Saturday, March 5, 2011

Did Pius XII Lie to Save Jews? - William Doino

This article by the well-known Pius apologist, William Doino, is a skillful piece of writing.  However, there are issues that cause me some concern.  Linking questions related to papal non/activity during the Holocaust to current American socio-political arguments to do with abortion is not good history.  I find his argument flawed because of a lack of reference either to what is already in the public domain, particularly in ADSS, as well as a lack of context to do with the development of the understanding of the development of German policy and action towards the Jews.  My comments appear in red throughout the text.

Public Discourse: Ethics, Law and the Common Good

Did Pius XII Lie to Save Jews?

by William Doino Jr.

February 22, 2011

A historian looks at how one man sought to serve both truth and love.

The recent vote by the House of Representatives to defund Planned Parenthood was a major victory for the pro-life movement, even as the Senate and White House remain hostile territory for the unborn. Although momentum to defund had already been building, the now-famous “sting” videos from Live Action—which purport to show Planed Parenthood employees aiding an actor posing as a sex trafficker—fueled support for the House measure. The debate that has ensued about the morality (as distinct from effectiveness) of the undercover videos, which many believe involve direct lying, has produced serious reflection within the pro-life community. Christopher Tollefsen, Christopher Kaczor and Robert George have already made important contributions, as have Hadley Arkes and Gerard Bradley. Dawn Eden and I have also weighed in.

A historical error has emerged in this debate that should be put to rest now, once and for all. Many have argued against a moral absolute against lying by citing Pope Pius XII’s personal role in rescuing Jews, which allegedly involved lying, as an example of a moral authority lying for a greater good. This supposedly supports their claim that we are permitted to lie today—whatever the natural law may say—if the reasons are grave enough. Many believe fighting today’s abortion Holocaust is that grave.

But a careful review of Pius XII’s record during the War reveals such claims to be mistaken. Pius XII did rescue countless Jews and resist Nazism—in often harrowing situations—but never once authorized a lie, or adopted an end-justifies-the-means mentality to do so.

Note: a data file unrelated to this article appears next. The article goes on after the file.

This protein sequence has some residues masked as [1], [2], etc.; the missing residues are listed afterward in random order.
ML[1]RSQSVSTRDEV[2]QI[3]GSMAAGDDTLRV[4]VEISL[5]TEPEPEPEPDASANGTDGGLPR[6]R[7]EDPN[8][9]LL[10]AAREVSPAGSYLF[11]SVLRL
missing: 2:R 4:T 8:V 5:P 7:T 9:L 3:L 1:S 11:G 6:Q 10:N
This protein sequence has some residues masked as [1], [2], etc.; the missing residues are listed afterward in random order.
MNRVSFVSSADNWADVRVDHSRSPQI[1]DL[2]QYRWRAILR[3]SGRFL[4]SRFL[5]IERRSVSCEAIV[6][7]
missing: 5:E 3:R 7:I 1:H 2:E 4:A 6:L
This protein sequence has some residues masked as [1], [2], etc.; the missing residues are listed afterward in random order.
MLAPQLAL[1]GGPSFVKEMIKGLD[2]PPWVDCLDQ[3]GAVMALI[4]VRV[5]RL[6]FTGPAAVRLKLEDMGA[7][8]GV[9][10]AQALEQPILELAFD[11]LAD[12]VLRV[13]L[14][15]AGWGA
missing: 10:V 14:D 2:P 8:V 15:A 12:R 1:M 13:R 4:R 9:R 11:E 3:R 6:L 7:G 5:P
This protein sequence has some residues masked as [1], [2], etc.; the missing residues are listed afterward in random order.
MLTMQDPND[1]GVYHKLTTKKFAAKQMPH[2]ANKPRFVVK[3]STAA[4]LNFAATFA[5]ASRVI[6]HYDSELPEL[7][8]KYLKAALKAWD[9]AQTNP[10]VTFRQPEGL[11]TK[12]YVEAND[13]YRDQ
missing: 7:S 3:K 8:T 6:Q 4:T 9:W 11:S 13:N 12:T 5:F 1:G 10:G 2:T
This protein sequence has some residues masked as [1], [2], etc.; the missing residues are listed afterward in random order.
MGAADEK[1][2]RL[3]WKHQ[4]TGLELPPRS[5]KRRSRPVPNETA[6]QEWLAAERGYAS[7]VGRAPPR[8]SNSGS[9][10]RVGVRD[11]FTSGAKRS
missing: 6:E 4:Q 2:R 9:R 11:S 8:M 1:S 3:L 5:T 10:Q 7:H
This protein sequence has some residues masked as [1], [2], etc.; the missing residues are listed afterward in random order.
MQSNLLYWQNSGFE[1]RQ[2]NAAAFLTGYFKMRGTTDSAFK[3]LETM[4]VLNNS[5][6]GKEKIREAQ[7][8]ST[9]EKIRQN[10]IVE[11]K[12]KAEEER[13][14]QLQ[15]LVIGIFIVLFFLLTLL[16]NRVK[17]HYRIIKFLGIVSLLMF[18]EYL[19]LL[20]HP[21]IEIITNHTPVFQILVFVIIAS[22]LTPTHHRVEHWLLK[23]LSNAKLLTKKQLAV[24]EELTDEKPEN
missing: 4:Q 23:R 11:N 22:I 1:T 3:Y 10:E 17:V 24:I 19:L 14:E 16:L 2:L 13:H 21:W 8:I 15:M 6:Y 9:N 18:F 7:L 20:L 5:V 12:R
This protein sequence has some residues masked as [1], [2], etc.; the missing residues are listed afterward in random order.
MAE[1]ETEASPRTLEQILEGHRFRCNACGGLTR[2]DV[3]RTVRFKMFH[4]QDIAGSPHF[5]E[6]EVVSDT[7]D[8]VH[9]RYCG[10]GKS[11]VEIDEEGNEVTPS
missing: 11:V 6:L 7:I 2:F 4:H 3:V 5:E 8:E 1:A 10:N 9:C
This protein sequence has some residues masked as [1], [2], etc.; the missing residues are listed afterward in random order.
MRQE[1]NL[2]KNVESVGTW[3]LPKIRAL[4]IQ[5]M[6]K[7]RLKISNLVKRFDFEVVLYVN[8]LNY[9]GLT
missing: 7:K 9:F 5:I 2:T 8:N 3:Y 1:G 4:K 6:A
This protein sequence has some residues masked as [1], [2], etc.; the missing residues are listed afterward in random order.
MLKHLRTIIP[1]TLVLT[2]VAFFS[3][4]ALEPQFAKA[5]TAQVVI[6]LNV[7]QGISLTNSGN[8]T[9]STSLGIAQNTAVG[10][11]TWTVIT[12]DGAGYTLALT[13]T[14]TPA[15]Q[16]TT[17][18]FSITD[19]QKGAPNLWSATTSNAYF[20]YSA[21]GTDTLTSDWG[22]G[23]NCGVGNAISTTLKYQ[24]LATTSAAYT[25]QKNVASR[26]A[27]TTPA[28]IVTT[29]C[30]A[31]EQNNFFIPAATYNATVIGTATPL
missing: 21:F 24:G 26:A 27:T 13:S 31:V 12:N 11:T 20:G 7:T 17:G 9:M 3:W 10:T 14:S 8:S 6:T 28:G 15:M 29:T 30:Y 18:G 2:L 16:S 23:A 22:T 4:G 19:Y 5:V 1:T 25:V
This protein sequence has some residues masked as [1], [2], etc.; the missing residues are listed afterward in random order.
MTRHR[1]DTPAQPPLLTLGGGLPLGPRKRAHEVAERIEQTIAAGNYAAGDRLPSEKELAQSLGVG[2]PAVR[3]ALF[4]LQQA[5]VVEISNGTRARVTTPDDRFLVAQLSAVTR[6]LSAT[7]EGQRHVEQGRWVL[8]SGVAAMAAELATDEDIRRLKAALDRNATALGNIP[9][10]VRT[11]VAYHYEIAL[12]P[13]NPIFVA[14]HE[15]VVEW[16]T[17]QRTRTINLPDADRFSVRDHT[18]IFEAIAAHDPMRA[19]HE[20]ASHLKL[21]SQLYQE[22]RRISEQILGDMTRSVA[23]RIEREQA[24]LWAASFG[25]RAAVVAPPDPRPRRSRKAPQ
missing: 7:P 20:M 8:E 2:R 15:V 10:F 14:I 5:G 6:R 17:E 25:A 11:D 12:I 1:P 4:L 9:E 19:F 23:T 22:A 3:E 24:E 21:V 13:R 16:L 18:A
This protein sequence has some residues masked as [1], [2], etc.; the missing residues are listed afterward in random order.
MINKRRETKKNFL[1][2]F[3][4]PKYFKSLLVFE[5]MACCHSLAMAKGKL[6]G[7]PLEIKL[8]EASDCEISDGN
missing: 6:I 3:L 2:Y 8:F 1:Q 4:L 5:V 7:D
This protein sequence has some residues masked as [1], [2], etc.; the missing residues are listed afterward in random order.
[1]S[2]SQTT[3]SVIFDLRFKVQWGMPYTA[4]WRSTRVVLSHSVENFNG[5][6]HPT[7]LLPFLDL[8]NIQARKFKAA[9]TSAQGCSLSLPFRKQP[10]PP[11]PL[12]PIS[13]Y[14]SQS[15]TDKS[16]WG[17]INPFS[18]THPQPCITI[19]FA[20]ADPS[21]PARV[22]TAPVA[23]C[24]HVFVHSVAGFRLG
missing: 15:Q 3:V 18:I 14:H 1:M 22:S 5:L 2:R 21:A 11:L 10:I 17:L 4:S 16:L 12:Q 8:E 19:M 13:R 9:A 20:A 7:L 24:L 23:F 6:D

This is one of the linchpins of the apologist thesis, namely that Pius XII was active in rescue.  While it is clear that Pius had knowledge of rescue operations, mostly in Italy after 1943, there is no clear evidence that he was aware of rescue operations outside Italy.  Sr Margherita Marchione agrees with the argument that he would not have wanted to have details lest he put the rescuers in jeopardy.  Pius preferred to let others act.  Would he have stopped these actions? No.  Did he initiate the actions?  No.  Did he support the actions? Yes.  Did he speak clearly on behalf of the victims?  In a very general, non-specific way, yes.

If we care about good philosophy and good theology—as we should—we should also care about good history, particularly when it is invoked to justify controversial behavior today. It is particularly ironic that Pius XII—who for so long has been misrepresented by critics of the papacy—is now being misrepresented by some of his ardent defenders. We do the wartime pope no favor, much less advance the cause for truth, when we invoke him to justify lying.

"Critics of the papacy" is a spurious polemical comment.  Who is implied by this?  What are they critical of?

In vigorously opposing Nazism, and encouraging Catholics to act against it, Pius XII adopted a multi-pronged strategy based on truth, wisdom, courage, and charity. Given the gravity of the situation, he could have easily resorted to unjust methods, including outright lies, to wage this fight. That he did not do so—but still managed to save an extraordinary number of lives—is a testament to the power of truth, and the need to uphold it, even in “extreme” situations.

This paragraph strikes me as a very generalised assertion.  It has been the consistent claim of most historians that herein lies the chief problem about Pius and his reactions towards the unfolding of German intentions towards the Jews as the war progressed.  At no time did the pope make an unambiguous declaration condemning the murder of the Jews.  I am also concerned at the generalised sweep of the statement about the pope's "multi-pronged strategy".  The "strategy" such as it was, and I am not certain that there was a coherent program in place throughout much of the war years (a cursory read of ADSS points to variety of strategic reactions over the years), evolved in many directions according to many criteria.  I am also uncomfortable with the assertion that the pope "stuck by his guns" , "even in 'extreme' situations".  Thomas Aquinas makes it clear that there is a moral imperative to resist evil, based on the Hebrew and Christian scriptures, using prudence, that makes the saving of life a priority no matter what.  The means to be used must be proportionate to the evil faced.  That is classic Catholic moral theology.  In other words, one must do what one can.

A brief review of Pius XII’s wartime record bears this out.

Public Statements